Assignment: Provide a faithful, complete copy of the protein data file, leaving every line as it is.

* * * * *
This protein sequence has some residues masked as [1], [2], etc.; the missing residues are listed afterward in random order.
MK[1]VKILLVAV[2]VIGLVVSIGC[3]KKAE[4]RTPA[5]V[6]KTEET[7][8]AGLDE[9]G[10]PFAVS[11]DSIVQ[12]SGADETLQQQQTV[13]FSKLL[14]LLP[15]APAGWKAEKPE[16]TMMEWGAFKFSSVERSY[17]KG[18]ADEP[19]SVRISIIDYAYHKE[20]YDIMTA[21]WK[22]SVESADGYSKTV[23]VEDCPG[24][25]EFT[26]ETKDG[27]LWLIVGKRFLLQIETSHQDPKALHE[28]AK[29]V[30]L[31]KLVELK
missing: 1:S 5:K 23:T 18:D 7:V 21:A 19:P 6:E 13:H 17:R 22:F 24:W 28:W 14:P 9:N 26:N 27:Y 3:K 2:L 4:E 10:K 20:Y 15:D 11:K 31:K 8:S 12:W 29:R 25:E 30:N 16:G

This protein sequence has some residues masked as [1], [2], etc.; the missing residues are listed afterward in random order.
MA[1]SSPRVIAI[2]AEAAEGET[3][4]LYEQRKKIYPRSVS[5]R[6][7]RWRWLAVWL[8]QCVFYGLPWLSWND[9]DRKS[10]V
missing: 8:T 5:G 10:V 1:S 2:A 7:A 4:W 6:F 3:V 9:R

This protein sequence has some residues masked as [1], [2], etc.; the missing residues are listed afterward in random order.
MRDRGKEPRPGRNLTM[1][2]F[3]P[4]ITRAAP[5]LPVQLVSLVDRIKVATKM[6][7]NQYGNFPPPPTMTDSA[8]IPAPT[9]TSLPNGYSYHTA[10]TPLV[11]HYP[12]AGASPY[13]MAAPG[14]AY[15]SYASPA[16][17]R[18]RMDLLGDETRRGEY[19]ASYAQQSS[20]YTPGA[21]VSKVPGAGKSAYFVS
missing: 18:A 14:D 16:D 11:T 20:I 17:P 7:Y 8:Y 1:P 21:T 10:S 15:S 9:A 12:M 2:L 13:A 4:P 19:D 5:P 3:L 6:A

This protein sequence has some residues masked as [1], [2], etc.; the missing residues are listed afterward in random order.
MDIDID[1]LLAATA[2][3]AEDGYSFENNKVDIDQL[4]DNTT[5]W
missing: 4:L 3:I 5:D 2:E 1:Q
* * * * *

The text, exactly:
This protein sequence has some residues masked as [1], [2], etc.; the missing residues are listed afterward in random order.
MK[1]VKILLVAV[2]VIGLVVSIGC[3]KKAE[4]RTPA[5]V[6]KTEET[7][8]AGLDE[9]G[10]PFAVS[11]DSIVQ[12]SGADETLQQQQTV[13]FSKLL[14]LLP[15]APAGWKAEKPE[16]TMMEWGAFKFSSVERSY[17]KG[18]ADEP[19]SVRISIIDYAYHKE[20]YDIMTA[21]WK[22]SVESADGYSKTV[23]VEDCPG[24][25]EFT[26]ETKDG[27]LWLIVGKRFLLQIETSHQDPKALHE[28]AK[29]V[30]L[31]KLVELK
missing: 1:S 5:K 23:T 18:D 7:V 21:A 19:P 6:E 13:H 17:R 22:F 24:W 28:W 14:P 9:N 26:N 27:Y 3:K 2:L 4:E 10:K 20:Y 15:D 11:K 31:K 8:S 12:W 29:R 25:E 30:N 16:G

This protein sequence has some residues masked as [1], [2], etc.; the missing residues are listed afterward in random order.
MA[1]SSPRVIAI[2]AEAAEGET[3][4]LYEQRKKIYPRSVS[5]R[6][7]RWRWLAVWL[8]QCVFYGLPWLSWND[9]DRKS[10]V
missing: 8:T 5:G 10:V 1:S 2:A 7:A 4:W 6:F 3:V 9:R

This protein sequence has some residues masked as [1], [2], etc.; the missing residues are listed afterward in random order.
MRDRGKEPRPGRNLTM[1][2]F[3]P[4]ITRAAP[5]LPVQLVSLVDRIKVATKM[6][7]NQYGNFPPPPTMTDSA[8]IPAPT[9]TSLPNGYSYHTA[10]TPLV[11]HYP[12]AGASPY[13]MAAPG[14]AY[15]SYASPA[16][17]R[18]RMDLLGDETRRGEY[19]ASYAQQSS[20]YTPGA[21]VSKVPGAGKSAYFVS
missing: 18:A 14:D 16:D 11:T 20:I 17:P 7:Y 8:Y 1:P 21:T 10:S 15:S 9:A 12:M 2:L 13:A 4:P 19:D 5:P 3:L 6:A

This protein sequence has some residues masked as [1], [2], etc.; the missing residues are listed afterward in random order.
MDIDID[1]LLAATA[2][3]AEDGYSFENNKVDIDQL[4]DNTT[5]W
missing: 4:L 3:I 5:D 2:E 1:Q